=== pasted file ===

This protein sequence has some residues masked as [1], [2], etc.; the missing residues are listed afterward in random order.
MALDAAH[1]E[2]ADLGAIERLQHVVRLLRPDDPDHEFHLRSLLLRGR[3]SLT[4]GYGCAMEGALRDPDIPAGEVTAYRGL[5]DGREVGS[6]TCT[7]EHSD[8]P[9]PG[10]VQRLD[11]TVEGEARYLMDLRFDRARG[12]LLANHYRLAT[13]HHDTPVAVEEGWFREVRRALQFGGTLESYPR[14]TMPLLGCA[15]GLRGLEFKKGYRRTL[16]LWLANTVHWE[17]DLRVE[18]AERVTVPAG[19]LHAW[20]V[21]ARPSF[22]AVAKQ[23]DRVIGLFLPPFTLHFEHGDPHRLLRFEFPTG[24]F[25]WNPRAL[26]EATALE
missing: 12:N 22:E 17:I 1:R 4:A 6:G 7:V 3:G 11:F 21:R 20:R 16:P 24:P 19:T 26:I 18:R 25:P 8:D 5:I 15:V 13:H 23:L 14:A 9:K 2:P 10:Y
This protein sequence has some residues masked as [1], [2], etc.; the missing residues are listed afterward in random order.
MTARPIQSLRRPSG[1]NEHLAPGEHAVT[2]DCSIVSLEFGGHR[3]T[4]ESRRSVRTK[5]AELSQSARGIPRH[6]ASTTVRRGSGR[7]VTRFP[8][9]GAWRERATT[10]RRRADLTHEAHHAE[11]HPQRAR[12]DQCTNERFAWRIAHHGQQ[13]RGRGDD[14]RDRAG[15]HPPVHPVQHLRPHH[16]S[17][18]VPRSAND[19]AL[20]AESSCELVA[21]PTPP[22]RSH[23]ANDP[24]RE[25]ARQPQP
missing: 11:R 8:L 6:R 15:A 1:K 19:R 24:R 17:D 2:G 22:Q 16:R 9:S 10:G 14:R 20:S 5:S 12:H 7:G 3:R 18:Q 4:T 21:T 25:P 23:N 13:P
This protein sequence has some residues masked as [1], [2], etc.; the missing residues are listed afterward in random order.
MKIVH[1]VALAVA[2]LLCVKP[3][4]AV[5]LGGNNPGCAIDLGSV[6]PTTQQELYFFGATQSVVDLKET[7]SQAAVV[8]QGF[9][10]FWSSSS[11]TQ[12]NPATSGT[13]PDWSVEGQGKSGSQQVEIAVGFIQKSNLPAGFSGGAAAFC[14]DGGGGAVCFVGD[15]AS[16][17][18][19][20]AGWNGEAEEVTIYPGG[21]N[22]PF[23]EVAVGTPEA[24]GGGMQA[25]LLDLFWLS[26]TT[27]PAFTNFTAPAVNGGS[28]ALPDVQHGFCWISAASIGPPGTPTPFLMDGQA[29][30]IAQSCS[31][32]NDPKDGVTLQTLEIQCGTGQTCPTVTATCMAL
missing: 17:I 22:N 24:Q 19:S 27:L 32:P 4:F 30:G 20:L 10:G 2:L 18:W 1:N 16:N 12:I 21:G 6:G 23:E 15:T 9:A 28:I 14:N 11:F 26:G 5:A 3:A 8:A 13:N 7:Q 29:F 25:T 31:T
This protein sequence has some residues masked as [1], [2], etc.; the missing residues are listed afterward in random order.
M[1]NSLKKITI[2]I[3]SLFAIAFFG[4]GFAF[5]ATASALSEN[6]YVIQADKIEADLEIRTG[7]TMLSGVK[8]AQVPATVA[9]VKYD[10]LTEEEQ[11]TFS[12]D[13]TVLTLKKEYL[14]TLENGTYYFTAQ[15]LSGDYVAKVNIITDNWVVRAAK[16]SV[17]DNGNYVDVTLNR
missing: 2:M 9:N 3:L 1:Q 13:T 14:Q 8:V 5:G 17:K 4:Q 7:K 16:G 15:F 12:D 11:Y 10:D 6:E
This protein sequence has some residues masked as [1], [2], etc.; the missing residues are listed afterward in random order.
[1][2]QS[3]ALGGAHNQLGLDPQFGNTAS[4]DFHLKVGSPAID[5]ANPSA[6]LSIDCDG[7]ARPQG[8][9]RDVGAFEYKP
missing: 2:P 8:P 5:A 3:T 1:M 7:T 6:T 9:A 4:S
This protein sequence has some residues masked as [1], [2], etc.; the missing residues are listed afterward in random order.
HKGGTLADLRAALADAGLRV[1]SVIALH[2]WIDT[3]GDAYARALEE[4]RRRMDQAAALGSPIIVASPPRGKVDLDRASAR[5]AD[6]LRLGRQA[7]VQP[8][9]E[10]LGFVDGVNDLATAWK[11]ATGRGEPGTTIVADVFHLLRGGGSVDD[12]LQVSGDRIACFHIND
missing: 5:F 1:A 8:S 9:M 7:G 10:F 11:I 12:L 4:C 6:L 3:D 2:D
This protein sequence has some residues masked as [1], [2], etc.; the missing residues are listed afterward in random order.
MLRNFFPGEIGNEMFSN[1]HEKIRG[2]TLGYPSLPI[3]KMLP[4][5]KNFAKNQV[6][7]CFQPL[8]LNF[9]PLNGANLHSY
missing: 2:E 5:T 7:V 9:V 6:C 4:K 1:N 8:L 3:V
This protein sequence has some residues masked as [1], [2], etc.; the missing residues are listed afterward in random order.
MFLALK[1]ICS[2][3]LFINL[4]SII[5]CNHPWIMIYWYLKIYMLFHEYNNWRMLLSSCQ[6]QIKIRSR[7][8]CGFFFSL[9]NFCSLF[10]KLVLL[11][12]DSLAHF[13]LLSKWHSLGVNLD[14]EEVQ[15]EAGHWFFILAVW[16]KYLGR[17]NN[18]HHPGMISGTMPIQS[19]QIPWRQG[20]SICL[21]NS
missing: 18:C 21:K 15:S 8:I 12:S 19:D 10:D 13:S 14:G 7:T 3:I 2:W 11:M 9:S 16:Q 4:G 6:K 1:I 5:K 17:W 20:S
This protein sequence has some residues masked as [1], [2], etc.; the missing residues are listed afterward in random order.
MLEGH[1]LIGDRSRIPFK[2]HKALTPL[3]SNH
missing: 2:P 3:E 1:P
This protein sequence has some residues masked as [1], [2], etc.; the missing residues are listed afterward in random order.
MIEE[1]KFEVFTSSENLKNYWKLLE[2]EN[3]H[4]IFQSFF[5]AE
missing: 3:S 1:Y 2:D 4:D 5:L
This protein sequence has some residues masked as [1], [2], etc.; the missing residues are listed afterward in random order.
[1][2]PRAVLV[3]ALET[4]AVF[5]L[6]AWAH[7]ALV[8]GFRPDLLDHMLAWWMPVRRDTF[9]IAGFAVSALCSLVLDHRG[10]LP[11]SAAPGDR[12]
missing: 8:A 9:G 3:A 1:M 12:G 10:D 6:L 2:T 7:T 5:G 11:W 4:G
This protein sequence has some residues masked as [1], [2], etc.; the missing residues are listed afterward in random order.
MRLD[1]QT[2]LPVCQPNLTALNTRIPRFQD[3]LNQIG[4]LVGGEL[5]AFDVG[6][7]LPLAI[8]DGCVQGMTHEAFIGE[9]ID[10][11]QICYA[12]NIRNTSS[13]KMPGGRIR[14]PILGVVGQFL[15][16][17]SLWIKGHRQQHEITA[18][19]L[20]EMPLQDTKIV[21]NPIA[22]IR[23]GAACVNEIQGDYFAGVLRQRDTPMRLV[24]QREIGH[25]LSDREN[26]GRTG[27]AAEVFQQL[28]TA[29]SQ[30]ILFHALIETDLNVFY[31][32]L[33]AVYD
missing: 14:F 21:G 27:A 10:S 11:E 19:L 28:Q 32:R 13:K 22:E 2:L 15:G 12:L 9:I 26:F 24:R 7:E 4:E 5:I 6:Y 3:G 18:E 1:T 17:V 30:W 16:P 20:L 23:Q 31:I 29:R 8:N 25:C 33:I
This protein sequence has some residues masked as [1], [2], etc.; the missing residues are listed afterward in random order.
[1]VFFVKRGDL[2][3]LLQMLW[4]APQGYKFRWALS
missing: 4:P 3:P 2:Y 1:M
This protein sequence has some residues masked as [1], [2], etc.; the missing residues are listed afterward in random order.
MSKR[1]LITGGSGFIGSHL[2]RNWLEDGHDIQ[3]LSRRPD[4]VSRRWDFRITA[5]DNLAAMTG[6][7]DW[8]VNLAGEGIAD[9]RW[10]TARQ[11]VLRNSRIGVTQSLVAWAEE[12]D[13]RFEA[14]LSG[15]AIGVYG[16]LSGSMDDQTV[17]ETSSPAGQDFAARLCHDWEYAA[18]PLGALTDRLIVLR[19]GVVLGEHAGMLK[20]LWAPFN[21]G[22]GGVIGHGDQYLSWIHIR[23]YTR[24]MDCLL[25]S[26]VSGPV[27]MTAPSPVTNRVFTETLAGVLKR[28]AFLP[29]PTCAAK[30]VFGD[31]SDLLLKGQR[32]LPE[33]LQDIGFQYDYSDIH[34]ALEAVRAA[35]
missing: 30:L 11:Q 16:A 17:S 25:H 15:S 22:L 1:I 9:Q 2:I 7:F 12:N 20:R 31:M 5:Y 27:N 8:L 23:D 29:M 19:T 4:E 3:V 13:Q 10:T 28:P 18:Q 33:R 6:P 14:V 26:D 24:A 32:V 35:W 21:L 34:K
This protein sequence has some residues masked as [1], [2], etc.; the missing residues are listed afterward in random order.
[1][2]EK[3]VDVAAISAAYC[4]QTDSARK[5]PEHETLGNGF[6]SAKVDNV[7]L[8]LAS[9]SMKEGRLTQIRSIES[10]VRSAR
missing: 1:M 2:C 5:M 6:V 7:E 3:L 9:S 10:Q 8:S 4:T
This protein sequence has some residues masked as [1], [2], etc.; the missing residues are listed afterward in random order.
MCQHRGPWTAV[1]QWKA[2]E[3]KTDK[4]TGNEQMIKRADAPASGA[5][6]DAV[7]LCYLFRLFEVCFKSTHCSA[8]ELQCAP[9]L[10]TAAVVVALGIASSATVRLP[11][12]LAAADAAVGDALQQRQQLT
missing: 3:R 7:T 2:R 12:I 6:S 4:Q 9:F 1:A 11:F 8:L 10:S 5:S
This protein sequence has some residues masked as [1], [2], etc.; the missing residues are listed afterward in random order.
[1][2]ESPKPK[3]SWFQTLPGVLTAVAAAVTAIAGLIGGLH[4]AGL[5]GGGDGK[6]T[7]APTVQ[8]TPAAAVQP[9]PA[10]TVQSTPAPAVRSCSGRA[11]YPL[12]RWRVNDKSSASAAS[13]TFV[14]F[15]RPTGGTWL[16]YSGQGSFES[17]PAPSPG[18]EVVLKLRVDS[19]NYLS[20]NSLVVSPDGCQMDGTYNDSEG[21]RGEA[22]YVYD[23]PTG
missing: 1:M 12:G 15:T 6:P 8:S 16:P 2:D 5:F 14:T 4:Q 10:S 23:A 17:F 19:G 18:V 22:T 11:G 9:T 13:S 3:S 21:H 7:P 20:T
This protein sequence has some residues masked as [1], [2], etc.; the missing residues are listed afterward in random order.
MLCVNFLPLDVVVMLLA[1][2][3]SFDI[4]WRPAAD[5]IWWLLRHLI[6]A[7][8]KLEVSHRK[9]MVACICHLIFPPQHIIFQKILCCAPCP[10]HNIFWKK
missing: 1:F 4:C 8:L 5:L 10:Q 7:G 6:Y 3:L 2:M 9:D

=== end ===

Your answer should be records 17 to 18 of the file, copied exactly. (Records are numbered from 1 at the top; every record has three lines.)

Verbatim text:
This protein sequence has some residues masked as [1], [2], etc.; the missing residues are listed afterward in random order.
[1][2]ESPKPK[3]SWFQTLPGVLTAVAAAVTAIAGLIGGLH[4]AGL[5]GGGDGK[6]T[7]APTVQ[8]TPAAAVQP[9]PA[10]TVQSTPAPAVRSCSGRA[11]YPL[12]RWRVNDKSSASAAS[13]TFV[14]F[15]RPTGGTWL[16]YSGQGSFES[17]PAPSPG[18]EVVLKLRVDS[19]NYLS[20]NSLVVSPDGCQMDGTYNDSEG[21]RGEA[22]YVYD[23]PTG
missing: 1:M 12:G 15:T 6:P 8:S 16:P 2:D 5:F 14:T 4:Q 10:S 23:A 17:F 19:G 18:V 22:T 11:G 9:T 13:S 3:S 21:H 7:P 20:T
This protein sequence has some residues masked as [1], [2], etc.; the missing residues are listed afterward in random order.
MLCVNFLPLDVVVMLLA[1][2][3]SFDI[4]WRPAAD[5]IWWLLRHLI[6]A[7][8]KLEVSHRK[9]MVACICHLIFPPQHIIFQKILCCAPCP[10]HNIFWKK
missing: 1:F 4:C 8:L 5:L 10:Q 7:G 6:Y 3:L 2:M 9:D